“It is incredibly expensive to grow marijuana,” said Michael Elliot, executive director for the Marijuana Industry Group. “We’re going from a situation where there were 110,000 medical marijuana patients … to about 4 billion people in the world that are 21 and up, who could come purchase from one of these businesses.”
The price of legal pot is expected to drop as more and more shops open and inventories increase. But for now, Spike, a 26-year-old dealer who works at a Denver grow, says he offers a deal to the young professionals he sells to. And small home grows continue to flourish despite the threat of a felony arrest.
If you ask Spike, he can also offer something that the dispensaries, despite all their brand new bells and whistles, cannot: a built-in smoking buddy.
“I’m the same price and I’m a cool guy,” he said. Plus, he added, there’s no line to see him.
But Spike admitted he is starting to feel the monetary squeeze from the legal dispensaries.
“If you were a responsible grower you could pull in $60,000 a year,” Spike said. “Now it’s like a minimum-wage job.”
In addition to home dealers, smokers have found another way to circumvent the system: Turning to friends who paid between $90 to $200 for a doctor consultation, and $15 to $35 for a medical marijuana card.
“Everyone knows someone who has a card,” said 26-year-old student Jessy Rollain, who mentioned she has a few friends who use their medical card to supply to people who are below the legal limit.
But despite the higher prices, business at the dispensaries is still booming: They reportedly made $5 million in their first week.
“The black market will not disappear altogether, but it’s definitely not that lucrative,” said Art Way, the Denver director for the Drug Policy Alliance.
Vasquez, the general manager at Medicine Man, said it would be hard for anyone without a pretty spacious facility to mimic the dozens of strains a place like Medicine Man cultivates in their 20,000-square-foot space — the most convenient to the airport, and described by the Denver Post as becoming “the Costco of weed.”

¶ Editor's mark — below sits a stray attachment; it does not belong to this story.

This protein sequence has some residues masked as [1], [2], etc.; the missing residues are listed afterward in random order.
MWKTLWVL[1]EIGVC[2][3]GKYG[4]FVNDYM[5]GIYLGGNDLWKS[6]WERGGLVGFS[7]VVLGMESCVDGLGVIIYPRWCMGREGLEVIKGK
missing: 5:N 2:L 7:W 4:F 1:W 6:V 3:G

And though eager smokers are still facing lines at the dispensaries, customers benefit from security not generally available in “underground” pot dealings, said Vasquez.
“The guilt is not there,” said Bo Bennett, who had made a pitstop at Medicine Man on his way to the X-Games in Aspen from Fort Worth, Texas.
The Marijuana Policy Project’s Mason Tvert said he was confident the ever-expanding competition between the legal businesses will push out the small sellers.
Sitting in his corner office in a historical mansion on Grant Street that houses a law firm and doubles as the headquarters for both MPP and the National Cannabis Industry Association, Tvert said eventually the convenience will override the appeal of buying “slightly cheaper marijuana.”
For an adult on his way home, Tvert asked, which option would he be more likely to choose: calling everyone he knows to try to find some marijuana, or stopping by the nearest store and paying a bit more?
“There’s a reason there’s not an underground alcohol market with beer and moonshine being trafficked around the state,” he said.
Correction: An earlier version of this article incorrectly identified the Medicine Man general manager as Pete Williams, instead of Pete Vasquez.